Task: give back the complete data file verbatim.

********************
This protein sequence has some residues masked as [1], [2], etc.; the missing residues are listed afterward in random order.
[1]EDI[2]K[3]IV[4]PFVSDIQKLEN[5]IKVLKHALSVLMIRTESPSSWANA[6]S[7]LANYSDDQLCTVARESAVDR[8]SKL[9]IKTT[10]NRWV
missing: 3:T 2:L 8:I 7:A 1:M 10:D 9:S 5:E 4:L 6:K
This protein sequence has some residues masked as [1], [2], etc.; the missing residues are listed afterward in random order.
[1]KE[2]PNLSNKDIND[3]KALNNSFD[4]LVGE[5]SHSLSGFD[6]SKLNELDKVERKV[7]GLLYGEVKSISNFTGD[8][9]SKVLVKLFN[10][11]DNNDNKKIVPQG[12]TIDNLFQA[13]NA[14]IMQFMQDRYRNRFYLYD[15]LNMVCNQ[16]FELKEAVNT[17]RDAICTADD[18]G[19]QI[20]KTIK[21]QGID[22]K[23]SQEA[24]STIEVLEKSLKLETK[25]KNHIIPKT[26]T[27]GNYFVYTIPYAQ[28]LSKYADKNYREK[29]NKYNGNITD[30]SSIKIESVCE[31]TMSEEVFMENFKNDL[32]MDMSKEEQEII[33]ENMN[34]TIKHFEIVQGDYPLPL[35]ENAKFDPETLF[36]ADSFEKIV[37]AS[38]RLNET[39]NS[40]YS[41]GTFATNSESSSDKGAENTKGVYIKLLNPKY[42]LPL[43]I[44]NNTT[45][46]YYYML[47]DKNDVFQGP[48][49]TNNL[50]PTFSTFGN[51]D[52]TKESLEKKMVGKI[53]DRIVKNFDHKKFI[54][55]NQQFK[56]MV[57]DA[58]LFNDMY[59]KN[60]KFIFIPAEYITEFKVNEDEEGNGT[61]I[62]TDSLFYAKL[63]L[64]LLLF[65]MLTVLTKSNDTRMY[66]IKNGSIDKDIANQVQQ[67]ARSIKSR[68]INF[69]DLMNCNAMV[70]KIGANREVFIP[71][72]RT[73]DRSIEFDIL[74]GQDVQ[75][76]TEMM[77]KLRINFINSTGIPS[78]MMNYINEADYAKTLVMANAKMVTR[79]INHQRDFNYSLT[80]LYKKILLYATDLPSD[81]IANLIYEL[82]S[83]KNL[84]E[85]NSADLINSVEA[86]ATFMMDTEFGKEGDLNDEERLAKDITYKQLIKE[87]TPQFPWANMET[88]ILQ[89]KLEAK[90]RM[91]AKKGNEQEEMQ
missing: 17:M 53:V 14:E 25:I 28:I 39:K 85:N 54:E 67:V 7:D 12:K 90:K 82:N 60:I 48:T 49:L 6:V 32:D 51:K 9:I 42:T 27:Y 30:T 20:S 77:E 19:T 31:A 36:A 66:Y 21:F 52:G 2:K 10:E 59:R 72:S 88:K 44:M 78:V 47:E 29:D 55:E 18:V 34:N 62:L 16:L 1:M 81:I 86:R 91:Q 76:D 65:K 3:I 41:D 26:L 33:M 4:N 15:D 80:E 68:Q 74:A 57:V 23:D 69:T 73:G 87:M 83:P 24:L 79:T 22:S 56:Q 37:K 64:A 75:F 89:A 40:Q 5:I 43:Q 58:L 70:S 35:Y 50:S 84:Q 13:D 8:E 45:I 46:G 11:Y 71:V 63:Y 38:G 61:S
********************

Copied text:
This protein sequence has some residues masked as [1], [2], etc.; the missing residues are listed afterward in random order.
[1]EDI[2]K[3]IV[4]PFVSDIQKLEN[5]IKVLKHALSVLMIRTESPSSWANA[6]S[7]LANYSDDQLCTVARESAVDR[8]SKL[9]IKTT[10]NRWV
missing: 3:T 2:L 8:I 7:A 1:M 10:D 9:S 5:E 4:L 6:K
This protein sequence has some residues masked as [1], [2], etc.; the missing residues are listed afterward in random order.
[1]KE[2]PNLSNKDIND[3]KALNNSFD[4]LVGE[5]SHSLSGFD[6]SKLNELDKVERKV[7]GLLYGEVKSISNFTGD[8][9]SKVLVKLFN[10][11]DNNDNKKIVPQG[12]TIDNLFQA[13]NA[14]IMQFMQDRYRNRFYLYD[15]LNMVCNQ[16]FELKEAVNT[17]RDAICTADD[18]G[19]QI[20]KTIK[21]QGID[22]K[23]SQEA[24]STIEVLEKSLKLETK[25]KNHIIPKT[26]T[27]GNYFVYTIPYAQ[28]LSKYADKNYREK[29]NKYNGNITD[30]SSIKIESVCE[31]TMSEEVFMENFKNDL[32]MDMSKEEQEII[33]ENMN[34]TIKHFEIVQGDYPLPL[35]ENAKFDPETLF[36]ADSFEKIV[37]AS[38]RLNET[39]NS[40]YS[41]GTFATNSESSSDKGAENTKGVYIKLLNPKY[42]LPL[43]I[44]NNTT[45][46]YYYML[47]DKNDVFQGP[48][49]TNNL[50]PTFSTFGN[51]D[52]TKESLEKKMVGKI[53]DRIVKNFDHKKFI[54][55]NQQFK[56]MV[57]DA[58]LFNDMY[59]KN[60]KFIFIPAEYITEFKVNEDEEGNGT[61]I[62]TDSLFYAKL[63]L[64]LLLF[65]MLTVLTKSNDTRMY[66]IKNGSIDKDIANQVQQ[67]ARSIKSR[68]INF[69]DLMNCNAMV[70]KIGANREVFIP[71][72]RT[73]DRSIEFDIL[74]GQDVQ[75][76]TEMM[77]KLRINFINSTGIPS[78]MMNYINEADYAKTLVMANAKMVTR[79]INHQRDFNYSLT[80]LYKKILLYATDLPSD[81]IANLIYEL[82]S[83]KNL[84]E[85]NSADLINSVEA[86]ATFMMDTEFGKEGDLNDEERLAKDITYKQLIKE[87]TPQFPWANMET[88]ILQ[89]KLEAK[90]RM[91]AKKGNEQEEMQ
missing: 17:M 53:V 14:E 25:I 28:I 39:K 85:N 54:E 67:V 7:D 12:K 90:K 82:N 60:I 48:T 49:L 6:V 32:D 51:K 9:I 42:T 27:Y 30:T 20:S 77:E 19:T 31:A 36:A 66:Y 21:F 52:G 2:K 10:E 59:R 72:S 88:K 44:M 78:V 47:E 29:D 55:E 18:V 34:N 62:L 16:L 1:M 81:I 86:R 91:Q 76:D 65:K 3:I 41:D 26:L 33:M 4:N 15:D 80:E 68:Q 74:A 57:V 23:D 69:T 73:G 87:M 83:P 24:L 79:T 22:S 56:Q 37:K 64:A 75:F 89:A 40:Q 5:I 43:Q 58:L 70:S 35:Y 50:S 84:Q 13:D 8:E 45:I 46:G 11:Y 71:V 63:Y 38:G 61:S